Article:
As device sizes continue to decrease, the margin of error in alignment and etching process timing also decreases, making it more difficult to accurately align the metal portions in the overlying conductive layers with their corresponding contacts. As explained above, the photolithography and etching processes for patterning the conductive layers must be tightly controlled, and as immune as possible to process variations that may negatively affect the accuracy of these processes. For example, in a robust process having sufficient process margin, the accuracy of the photolithography and etching processes should not be affected by normal process variations. Such variations could include, for example, ambient conditions, vibration, which particular stepper or etcher is used, whether or not the fabrication chamber had been cleaned or otherwise disturbed, who the operator was who entered the processing parameters into the computer, or other process noise that inherently occurs minute-to-minute, day-to-day.
Accordingly, what are needed are processes that are more robust, which will result in higher manufacturing yields and will enable device sizes to continue to be decreased. In particular, what are needed are processes that are more tolerant of misalignments that might occur while masking and etching an integrated circuit's conductive layers, thus reducing the incidence of shorting between these unrelated metal portions. Also needed is an interconnect structure (e.g., a contact) that accurately self-aligns with its corresponding, related metal portion.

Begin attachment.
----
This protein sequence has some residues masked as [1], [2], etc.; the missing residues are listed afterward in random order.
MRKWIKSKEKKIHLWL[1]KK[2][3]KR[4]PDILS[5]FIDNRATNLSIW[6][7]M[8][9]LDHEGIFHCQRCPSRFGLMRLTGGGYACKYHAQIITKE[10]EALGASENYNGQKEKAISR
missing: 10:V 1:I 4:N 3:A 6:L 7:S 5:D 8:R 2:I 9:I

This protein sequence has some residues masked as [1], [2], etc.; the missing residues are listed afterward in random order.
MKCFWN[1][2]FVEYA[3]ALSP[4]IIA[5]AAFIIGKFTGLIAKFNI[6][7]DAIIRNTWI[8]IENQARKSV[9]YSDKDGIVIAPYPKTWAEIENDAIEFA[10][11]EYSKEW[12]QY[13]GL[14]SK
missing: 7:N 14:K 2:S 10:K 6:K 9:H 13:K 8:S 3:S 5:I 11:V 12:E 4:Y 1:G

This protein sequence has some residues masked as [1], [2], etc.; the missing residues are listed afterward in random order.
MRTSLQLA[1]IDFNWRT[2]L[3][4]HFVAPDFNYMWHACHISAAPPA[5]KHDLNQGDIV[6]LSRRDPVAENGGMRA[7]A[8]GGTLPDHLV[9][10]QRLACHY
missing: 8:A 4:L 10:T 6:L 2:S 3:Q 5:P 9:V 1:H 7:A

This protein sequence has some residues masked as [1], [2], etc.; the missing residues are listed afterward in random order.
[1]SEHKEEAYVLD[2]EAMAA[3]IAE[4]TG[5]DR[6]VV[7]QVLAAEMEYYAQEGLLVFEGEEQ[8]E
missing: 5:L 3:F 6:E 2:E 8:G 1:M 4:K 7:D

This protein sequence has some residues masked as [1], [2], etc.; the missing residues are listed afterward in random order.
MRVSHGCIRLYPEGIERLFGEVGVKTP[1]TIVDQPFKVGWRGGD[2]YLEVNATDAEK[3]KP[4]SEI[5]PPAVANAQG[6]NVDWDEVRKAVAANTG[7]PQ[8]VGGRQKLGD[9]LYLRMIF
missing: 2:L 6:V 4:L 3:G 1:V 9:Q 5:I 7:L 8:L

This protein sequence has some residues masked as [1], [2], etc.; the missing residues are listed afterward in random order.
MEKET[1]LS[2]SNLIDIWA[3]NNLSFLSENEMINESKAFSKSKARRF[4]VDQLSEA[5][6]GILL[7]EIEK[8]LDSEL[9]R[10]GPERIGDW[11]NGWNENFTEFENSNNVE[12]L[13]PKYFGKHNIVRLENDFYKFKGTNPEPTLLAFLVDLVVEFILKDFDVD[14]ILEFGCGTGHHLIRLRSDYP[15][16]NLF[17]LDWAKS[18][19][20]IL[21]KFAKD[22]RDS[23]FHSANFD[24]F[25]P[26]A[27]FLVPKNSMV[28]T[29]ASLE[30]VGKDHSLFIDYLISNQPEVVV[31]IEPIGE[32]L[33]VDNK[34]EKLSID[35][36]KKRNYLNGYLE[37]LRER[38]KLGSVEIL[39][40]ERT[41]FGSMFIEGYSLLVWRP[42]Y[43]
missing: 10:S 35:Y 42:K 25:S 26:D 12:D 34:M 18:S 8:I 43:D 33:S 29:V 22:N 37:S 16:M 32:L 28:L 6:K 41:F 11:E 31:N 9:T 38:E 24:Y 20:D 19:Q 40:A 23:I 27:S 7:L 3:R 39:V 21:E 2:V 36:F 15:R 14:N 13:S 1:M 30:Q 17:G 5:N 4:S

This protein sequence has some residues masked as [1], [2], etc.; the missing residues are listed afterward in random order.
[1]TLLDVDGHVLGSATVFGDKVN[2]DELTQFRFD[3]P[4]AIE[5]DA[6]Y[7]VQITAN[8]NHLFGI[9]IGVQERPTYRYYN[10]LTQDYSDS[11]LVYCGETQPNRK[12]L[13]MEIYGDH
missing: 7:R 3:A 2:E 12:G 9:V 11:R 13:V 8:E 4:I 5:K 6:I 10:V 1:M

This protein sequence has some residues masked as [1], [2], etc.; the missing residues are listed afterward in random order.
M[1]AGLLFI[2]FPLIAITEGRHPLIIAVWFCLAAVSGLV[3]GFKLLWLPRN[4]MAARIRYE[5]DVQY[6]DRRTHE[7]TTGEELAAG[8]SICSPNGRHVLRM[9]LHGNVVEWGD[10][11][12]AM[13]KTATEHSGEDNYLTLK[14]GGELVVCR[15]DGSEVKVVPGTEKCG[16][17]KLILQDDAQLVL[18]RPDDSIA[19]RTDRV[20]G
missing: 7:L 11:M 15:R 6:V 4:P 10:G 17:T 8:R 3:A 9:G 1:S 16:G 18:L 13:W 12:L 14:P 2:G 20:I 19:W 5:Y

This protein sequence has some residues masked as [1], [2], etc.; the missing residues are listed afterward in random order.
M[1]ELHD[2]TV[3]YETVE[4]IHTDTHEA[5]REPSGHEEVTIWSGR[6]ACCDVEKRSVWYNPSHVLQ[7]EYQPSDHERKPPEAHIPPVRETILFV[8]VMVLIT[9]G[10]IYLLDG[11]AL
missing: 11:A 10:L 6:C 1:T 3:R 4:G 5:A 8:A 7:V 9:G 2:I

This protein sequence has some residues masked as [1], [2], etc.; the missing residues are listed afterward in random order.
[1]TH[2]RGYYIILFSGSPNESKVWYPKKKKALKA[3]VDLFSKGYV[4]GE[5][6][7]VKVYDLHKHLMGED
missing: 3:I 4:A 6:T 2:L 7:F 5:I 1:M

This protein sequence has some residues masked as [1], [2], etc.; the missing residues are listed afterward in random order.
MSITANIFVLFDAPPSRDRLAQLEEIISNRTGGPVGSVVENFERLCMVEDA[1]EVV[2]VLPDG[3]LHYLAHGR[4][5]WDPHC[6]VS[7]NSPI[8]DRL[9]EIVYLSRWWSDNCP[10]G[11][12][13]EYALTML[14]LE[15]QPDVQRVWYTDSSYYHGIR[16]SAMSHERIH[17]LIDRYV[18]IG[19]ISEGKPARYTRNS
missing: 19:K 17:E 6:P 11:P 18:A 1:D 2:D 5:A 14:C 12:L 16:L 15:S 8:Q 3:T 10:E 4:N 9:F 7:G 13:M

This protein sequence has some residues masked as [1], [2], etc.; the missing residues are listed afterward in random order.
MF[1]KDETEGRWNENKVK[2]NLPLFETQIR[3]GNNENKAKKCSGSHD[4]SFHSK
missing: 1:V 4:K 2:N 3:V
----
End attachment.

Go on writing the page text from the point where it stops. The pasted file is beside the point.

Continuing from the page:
Embodiments of the present invention provide a self-aligned interconnect structure (e.g., a contact) and a method for fabricating the self-aligned interconnect structure on an integrated circuit, such as a dynamic random access memory (DRAM).
For one embodiment, the invention provides a method for forming a vertical interconnect structure. The method includes forming a vertical interconnect structure within an insulating material, where the vertical interconnect structure is formed from one or more first conductive materials, and a top surface of the vertical interconnect structure is exposed at a top surface of the insulating material. The method further includes forming a conductive layer above the insulating material, where the conductive layer is formed from one or more second conductive materials that are different from the first conductive materials, and the conductive layer physically connects with the top surface of the vertical interconnect structure. A first etching process that is relatively selective to the second conductive materials is then performed to pattern the conductive layer, where the first etching process results in an opening that exposes a portion of the top surface of the insulating material. A second etching process that is relatively selective to the first conductive materials is also performed, so that any portion of the vertical interconnect structure that is exposed within the opening is removed, resulting in a modified vertical interconnect structure.